NYT Cairo Bureau chief kicked off the discussion with this tweet:
Not cool: new NYT columnist @BretStephensNYT once wrote about the "disease of the Arab mind". https://t.co/duylYvCQSd (h/t @hahellyer)— Declan Walsh (@declanwalsh) April 15, 2017
And his colleague Max Fisher succinctly articulating what I think is our legitimate squeamishness at hearing an entire group of people characterized as possessing a "disease of the mind."
@declanwalsh @BretStephensNYT I guess we just all have to agree to disagree as to whether it is acceptable or correct to call racial groups pathologically "diseased."— Max Fisher (@Max_Fisher) April 16, 2017
Now, I've responded to a Bret Stephens column once, and it was not one I was impressed by -- a tiresome bit of neocolonialist claptrap seeking to establish which peoples are sufficiently civilized to deserve self-determination. So I don't have any particular interest in defending Stephens per se.
That said, this controversy did interest me because of an angle I don't think I've yet seen explored: the widespread literature on the "epidemiological" approach to racism. I first came across this view in an article by prominent Critical Race Theorist Charles Lawrence III, but it is hardly restricted to him. It is a perspective that is at least familiar to anyone who spends significant time in the literature on contemporary racism and prejudice.
The epidemiological view treats racism as, well, a disease -- a public health crisis that demands intervention. Among the motivations for articulating racism in this way is the belief that an epidemiological approach steps away from the focus on conscious choices (we don't choose to be infected) and with it, the politics of blame (we don't view cancer patients as being morally inferior because they have a disease). Rather, thinking of racism as a disease channels our focus onto (a) the devastating social consequences that can occur when racism is widespread and unchecked, and (b) what we can do to check the spread and, eventually, find a cure.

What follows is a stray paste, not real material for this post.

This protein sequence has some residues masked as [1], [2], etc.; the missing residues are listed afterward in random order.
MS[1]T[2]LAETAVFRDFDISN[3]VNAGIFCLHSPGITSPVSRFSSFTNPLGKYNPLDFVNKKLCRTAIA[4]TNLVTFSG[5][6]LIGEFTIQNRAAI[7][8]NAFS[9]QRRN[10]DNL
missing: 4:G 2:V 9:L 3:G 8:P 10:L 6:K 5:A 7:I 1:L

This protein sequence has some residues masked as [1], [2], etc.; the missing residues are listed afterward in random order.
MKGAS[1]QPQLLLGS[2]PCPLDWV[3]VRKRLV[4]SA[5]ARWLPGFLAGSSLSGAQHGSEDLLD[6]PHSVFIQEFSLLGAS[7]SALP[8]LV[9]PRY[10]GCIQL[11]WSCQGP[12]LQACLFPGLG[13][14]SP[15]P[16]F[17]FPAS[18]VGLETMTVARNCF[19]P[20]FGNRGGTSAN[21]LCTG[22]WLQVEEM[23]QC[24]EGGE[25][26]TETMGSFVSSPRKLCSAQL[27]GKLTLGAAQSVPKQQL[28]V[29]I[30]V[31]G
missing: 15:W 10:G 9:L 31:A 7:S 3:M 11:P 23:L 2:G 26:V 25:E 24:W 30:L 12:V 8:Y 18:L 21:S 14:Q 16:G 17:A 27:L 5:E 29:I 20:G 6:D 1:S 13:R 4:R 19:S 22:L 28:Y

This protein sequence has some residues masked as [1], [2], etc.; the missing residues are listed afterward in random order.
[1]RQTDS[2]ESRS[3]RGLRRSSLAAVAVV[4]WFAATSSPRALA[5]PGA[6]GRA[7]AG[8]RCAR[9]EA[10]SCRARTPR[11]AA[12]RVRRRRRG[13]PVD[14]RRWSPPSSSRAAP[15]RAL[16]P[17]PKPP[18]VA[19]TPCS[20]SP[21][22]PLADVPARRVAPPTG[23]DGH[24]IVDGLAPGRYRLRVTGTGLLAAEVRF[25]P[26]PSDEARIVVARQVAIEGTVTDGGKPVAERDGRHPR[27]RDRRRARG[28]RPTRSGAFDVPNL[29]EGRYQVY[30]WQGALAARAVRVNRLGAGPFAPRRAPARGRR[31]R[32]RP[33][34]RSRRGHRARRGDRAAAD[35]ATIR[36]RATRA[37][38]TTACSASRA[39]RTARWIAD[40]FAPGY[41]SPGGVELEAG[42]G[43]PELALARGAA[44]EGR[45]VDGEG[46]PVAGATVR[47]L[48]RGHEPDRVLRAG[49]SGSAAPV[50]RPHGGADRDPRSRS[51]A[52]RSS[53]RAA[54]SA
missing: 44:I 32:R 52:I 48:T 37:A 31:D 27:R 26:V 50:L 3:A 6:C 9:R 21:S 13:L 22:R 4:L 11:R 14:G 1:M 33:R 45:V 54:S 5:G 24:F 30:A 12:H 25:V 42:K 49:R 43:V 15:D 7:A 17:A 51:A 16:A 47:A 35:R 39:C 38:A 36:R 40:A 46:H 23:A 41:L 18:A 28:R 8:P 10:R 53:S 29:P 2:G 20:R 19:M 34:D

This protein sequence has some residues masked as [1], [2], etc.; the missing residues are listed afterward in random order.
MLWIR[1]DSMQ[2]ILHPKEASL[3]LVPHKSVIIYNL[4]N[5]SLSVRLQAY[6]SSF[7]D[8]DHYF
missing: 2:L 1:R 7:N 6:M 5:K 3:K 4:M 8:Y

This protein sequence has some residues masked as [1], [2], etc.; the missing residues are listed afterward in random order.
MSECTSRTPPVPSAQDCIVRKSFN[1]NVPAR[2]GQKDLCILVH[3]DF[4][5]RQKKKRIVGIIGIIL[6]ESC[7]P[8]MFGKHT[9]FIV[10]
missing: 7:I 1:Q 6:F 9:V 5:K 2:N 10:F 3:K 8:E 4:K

As it turns out, the use of the epidemiological approach for antisemitism has deep roots -- deeper, perhaps, than its use to analyze racism. Re-reading Lawrence's article while writing this post, I discovered that it actually contains a significant discussion of antisemitism as disease, as an epidemic -- and one that he investigates through the specific case of Black antisemitism right alongside the parallel case of Jewish racism. Even more interestingly, a 1949 book by Carey McWilliams on "Anti-Semitism in America" claims to have found "hundreds" of examples of antisemitism being defined in epidemiological terms -- a "theme" that runs through descriptions of what antisemitism is. Among the statements he found was the claim that antisemitism is, simply, "a disease of Gentile peoples."
Under this view, then, the rhetoric of epidemiology and disease is meant to be gentler -- not stigmatizing to those it labels, not concerned with separating out the bad people from the good. But as Fisher observes, there is at the very least another set of tropes associated with "disease" rhetoric that is not so benign. Under the latter usage, "disease" connotes those groups which are dirty and mutated; those who need to be isolated, sequestered, or purged. Rhetoric of various outgroups -- including Jews, Arabs, immigrants of all backgrounds -- being "diseased" and therefore dangerous has a been a staple of racist fearmongering for generations. Again, it is not for nothing that we squirm when we hear talk of a group being "diseased".
I don't think that Stephens was intentionally referring to the literature on the epidemiology of racism. But leaving his particular case aside, here's my question: Do the concerns of Fisher et al mean that the epidemiological approach is inherently tainted and must be abandoned? If not, what interventions are necessary so as to use the method (and its necessarily attendant rhetoric of disease, infection, and so on) without triggering these problematic associations?
My familiarity with the epidemiological approach gives me some sympathy towards it -- I think it is at least a useful way of thinking through how racism and antisemitism operate, how they spread, and how they should be combatted. Yet at the same time, my familiarity with how rhetoric of disease is used to degrade and dehumanize means I am sympathetic to the concerns that it would do so here. The questions in the previous paragraph are those made entirely in earnest, and I in turn invite earnest replies.